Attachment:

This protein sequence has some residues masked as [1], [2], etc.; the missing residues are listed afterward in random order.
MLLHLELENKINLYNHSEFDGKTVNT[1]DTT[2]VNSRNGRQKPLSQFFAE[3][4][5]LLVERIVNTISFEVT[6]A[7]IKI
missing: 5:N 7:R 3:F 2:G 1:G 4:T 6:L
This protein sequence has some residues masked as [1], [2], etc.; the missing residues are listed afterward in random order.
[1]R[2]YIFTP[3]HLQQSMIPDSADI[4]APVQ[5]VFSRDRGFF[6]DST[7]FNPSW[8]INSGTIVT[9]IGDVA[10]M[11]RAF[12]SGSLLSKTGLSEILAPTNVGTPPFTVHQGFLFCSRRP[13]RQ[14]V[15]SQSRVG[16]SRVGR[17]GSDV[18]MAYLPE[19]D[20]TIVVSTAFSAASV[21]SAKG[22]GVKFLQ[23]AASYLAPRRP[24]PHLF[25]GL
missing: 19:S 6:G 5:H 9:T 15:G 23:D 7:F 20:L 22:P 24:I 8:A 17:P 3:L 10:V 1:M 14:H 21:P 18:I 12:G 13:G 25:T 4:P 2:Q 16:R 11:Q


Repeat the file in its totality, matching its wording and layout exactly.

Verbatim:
This protein sequence has some residues masked as [1], [2], etc.; the missing residues are listed afterward in random order.
MLLHLELENKINLYNHSEFDGKTVNT[1]DTT[2]VNSRNGRQKPLSQFFAE[3][4][5]LLVERIVNTISFEVT[6]A[7]IKI
missing: 5:N 7:R 3:F 2:G 1:G 4:T 6:L
This protein sequence has some residues masked as [1], [2], etc.; the missing residues are listed afterward in random order.
[1]R[2]YIFTP[3]HLQQSMIPDSADI[4]APVQ[5]VFSRDRGFF[6]DST[7]FNPSW[8]INSGTIVT[9]IGDVA[10]M[11]RAF[12]SGSLLSKTGLSEILAPTNVGTPPFTVHQGFLFCSRRP[13]RQ[14]V[15]SQSRVG[16]SRVGR[17]GSDV[18]MAYLPE[19]D[20]TIVVSTAFSAASV[21]SAKG[22]GVKFLQ[23]AASYLAPRRP[24]PHLF[25]GL
missing: 19:S 6:G 5:H 9:T 15:G 23:D 7:F 20:L 22:P 24:I 8:A 17:P 3:L 10:V 1:M 14:H 21:P 18:I 12:G 13:G 25:T 4:P 2:Q 16:R 11:Q